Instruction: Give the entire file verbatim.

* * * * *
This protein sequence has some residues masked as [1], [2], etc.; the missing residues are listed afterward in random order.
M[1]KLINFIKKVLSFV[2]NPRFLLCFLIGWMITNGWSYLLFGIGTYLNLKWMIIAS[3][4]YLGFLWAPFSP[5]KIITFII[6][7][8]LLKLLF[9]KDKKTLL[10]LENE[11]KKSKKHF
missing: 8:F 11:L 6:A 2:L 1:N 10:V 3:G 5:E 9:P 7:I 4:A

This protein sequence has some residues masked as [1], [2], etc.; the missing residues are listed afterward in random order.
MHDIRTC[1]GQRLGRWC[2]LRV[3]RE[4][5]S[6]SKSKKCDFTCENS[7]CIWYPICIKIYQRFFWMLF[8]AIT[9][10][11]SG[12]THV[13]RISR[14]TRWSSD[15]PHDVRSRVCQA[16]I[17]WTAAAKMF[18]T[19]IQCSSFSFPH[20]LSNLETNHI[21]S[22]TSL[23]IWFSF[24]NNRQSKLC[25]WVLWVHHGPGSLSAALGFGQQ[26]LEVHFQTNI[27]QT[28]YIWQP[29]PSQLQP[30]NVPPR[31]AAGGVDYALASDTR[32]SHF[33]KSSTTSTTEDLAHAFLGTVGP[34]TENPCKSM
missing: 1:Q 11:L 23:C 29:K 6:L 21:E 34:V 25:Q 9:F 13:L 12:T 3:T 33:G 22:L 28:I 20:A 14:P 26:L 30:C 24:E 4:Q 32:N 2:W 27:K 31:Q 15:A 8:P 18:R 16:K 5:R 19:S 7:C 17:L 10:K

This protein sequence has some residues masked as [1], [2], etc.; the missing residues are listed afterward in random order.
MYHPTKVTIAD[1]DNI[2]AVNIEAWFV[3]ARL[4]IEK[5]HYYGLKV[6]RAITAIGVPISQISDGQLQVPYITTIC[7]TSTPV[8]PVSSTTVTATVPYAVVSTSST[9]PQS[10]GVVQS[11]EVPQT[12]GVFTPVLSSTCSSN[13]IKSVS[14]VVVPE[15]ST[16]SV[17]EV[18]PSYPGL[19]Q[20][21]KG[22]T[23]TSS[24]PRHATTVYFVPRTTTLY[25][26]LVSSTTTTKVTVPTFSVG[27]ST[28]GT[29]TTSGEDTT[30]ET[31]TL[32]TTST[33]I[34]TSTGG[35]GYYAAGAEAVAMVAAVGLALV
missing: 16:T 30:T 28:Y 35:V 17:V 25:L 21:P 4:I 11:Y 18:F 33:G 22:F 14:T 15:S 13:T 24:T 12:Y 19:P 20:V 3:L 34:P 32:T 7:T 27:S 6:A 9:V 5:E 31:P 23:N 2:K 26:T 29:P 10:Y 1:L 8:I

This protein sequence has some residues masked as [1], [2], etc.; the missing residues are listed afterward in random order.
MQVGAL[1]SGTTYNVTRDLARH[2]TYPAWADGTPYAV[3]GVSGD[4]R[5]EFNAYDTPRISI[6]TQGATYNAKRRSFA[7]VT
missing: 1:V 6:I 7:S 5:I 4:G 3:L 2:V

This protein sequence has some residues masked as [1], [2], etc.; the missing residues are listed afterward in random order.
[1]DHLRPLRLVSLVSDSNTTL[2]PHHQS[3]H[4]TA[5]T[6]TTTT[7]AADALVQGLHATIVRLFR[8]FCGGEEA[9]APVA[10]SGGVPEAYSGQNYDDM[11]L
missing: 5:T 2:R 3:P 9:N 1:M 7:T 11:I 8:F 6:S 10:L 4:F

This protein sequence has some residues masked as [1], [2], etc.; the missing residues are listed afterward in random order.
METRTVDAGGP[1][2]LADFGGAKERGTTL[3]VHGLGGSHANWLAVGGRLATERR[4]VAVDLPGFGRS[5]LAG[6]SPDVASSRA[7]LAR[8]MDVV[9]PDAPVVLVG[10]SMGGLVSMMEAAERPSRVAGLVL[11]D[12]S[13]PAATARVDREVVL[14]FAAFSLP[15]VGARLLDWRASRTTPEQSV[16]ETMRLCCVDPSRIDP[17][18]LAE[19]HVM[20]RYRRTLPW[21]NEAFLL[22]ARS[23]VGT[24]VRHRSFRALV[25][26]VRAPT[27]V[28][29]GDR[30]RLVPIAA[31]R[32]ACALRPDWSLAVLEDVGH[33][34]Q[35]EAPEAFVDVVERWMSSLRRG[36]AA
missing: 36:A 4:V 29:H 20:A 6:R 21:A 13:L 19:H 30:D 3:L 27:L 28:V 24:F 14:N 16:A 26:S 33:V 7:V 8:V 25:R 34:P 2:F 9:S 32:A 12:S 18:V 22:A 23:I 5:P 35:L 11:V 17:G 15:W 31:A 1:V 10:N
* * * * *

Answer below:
This protein sequence has some residues masked as [1], [2], etc.; the missing residues are listed afterward in random order.
M[1]KLINFIKKVLSFV[2]NPRFLLCFLIGWMITNGWSYLLFGIGTYLNLKWMIIAS[3][4]YLGFLWAPFSP[5]KIITFII[6][7][8]LLKLLF[9]KDKKTLL[10]LENE[11]KKSKKHF
missing: 8:F 11:L 6:A 2:L 1:N 10:V 3:G 5:E 9:P 7:I 4:A

This protein sequence has some residues masked as [1], [2], etc.; the missing residues are listed afterward in random order.
MHDIRTC[1]GQRLGRWC[2]LRV[3]RE[4][5]S[6]SKSKKCDFTCENS[7]CIWYPICIKIYQRFFWMLF[8]AIT[9][10][11]SG[12]THV[13]RISR[14]TRWSSD[15]PHDVRSRVCQA[16]I[17]WTAAAKMF[18]T[19]IQCSSFSFPH[20]LSNLETNHI[21]S[22]TSL[23]IWFSF[24]NNRQSKLC[25]WVLWVHHGPGSLSAALGFGQQ[26]LEVHFQTNI[27]QT[28]YIWQP[29]PSQLQP[30]NVPPR[31]AAGGVDYALASDTR[32]SHF[33]KSSTTSTTEDLAHAFLGTVGP[34]TENPCKSM
missing: 1:Q 11:L 23:C 29:K 6:L 21:E 34:V 25:Q 9:F 13:L 12:T 3:T 33:G 22:L 28:I 20:A 14:P 26:L 30:C 24:E 4:Q 32:N 2:W 27:K 31:Q 15:A 8:P 18:R 16:K 5:R 19:S 7:C 17:L 10:K

This protein sequence has some residues masked as [1], [2], etc.; the missing residues are listed afterward in random order.
MYHPTKVTIAD[1]DNI[2]AVNIEAWFV[3]ARL[4]IEK[5]HYYGLKV[6]RAITAIGVPISQISDGQLQVPYITTIC[7]TSTPV[8]PVSSTTVTATVPYAVVSTSST[9]PQS[10]GVVQS[11]EVPQT[12]GVFTPVLSSTCSSN[13]IKSVS[14]VVVPE[15]ST[16]SV[17]EV[18]PSYPGL[19]Q[20][21]KG[22]T[23]TSS[24]PRHATTVYFVPRTTTLY[25][26]LVSSTTTTKVTVPTFSVG[27]ST[28]GT[29]TTSGEDTT[30]ET[31]TL[32]TTST[33]I[34]TSTGG[35]GYYAAGAEAVAMVAAVGLALV
missing: 16:T 30:T 28:Y 35:V 17:V 25:L 21:P 4:I 11:Y 18:F 33:G 22:F 14:T 15:S 13:T 24:T 12:Y 19:P 20:V 3:L 34:P 32:T 7:T 27:S 6:A 9:V 5:E 31:P 23:N 2:K 26:T 29:P 10:Y 1:L 8:I

This protein sequence has some residues masked as [1], [2], etc.; the missing residues are listed afterward in random order.
MQVGAL[1]SGTTYNVTRDLARH[2]TYPAWADGTPYAV[3]GVSGD[4]R[5]EFNAYDTPRISI[6]TQGATYNAKRRSFA[7]VT
missing: 1:V 6:I 7:S 5:I 4:G 3:L 2:V

This protein sequence has some residues masked as [1], [2], etc.; the missing residues are listed afterward in random order.
[1]DHLRPLRLVSLVSDSNTTL[2]PHHQS[3]H[4]TA[5]T[6]TTTT[7]AADALVQGLHATIVRLFR[8]FCGGEEA[9]APVA[10]SGGVPEAYSGQNYDDM[11]L
missing: 5:T 2:R 3:P 9:N 1:M 7:T 11:I 8:F 6:S 10:L 4:F

This protein sequence has some residues masked as [1], [2], etc.; the missing residues are listed afterward in random order.
METRTVDAGGP[1][2]LADFGGAKERGTTL[3]VHGLGGSHANWLAVGGRLATERR[4]VAVDLPGFGRS[5]LAG[6]SPDVASSRA[7]LAR[8]MDVV[9]PDAPVVLVG[10]SMGGLVSMMEAAERPSRVAGLVL[11]D[12]S[13]PAATARVDREVVL[14]FAAFSLP[15]VGARLLDWRASRTTPEQSV[16]ETMRLCCVDPSRIDP[17][18]LAE[19]HVM[20]RYRRTLPW[21]NEAFLL[22]ARS[23]VGT[24]VRHRSFRALV[25][26]VRAPT[27]V[28][29]GDR[30]RLVPIAA[31]R[32]ACALRPDWSLAVLEDVGH[33][34]Q[35]EAPEAFVDVVERWMSSLRRG[36]AA
missing: 36:A 4:V 29:H 20:A 6:R 21:A 13:L 19:H 30:D 3:L 27:L 28:V 24:F 14:N 16:A 26:S 33:V 7:V 8:V 25:R 34:P 2:F 9:S 32:A 12:S 18:V 22:A 23:I 5:P 35:L 11:V 17:G 15:W 31:A 1:V 10:N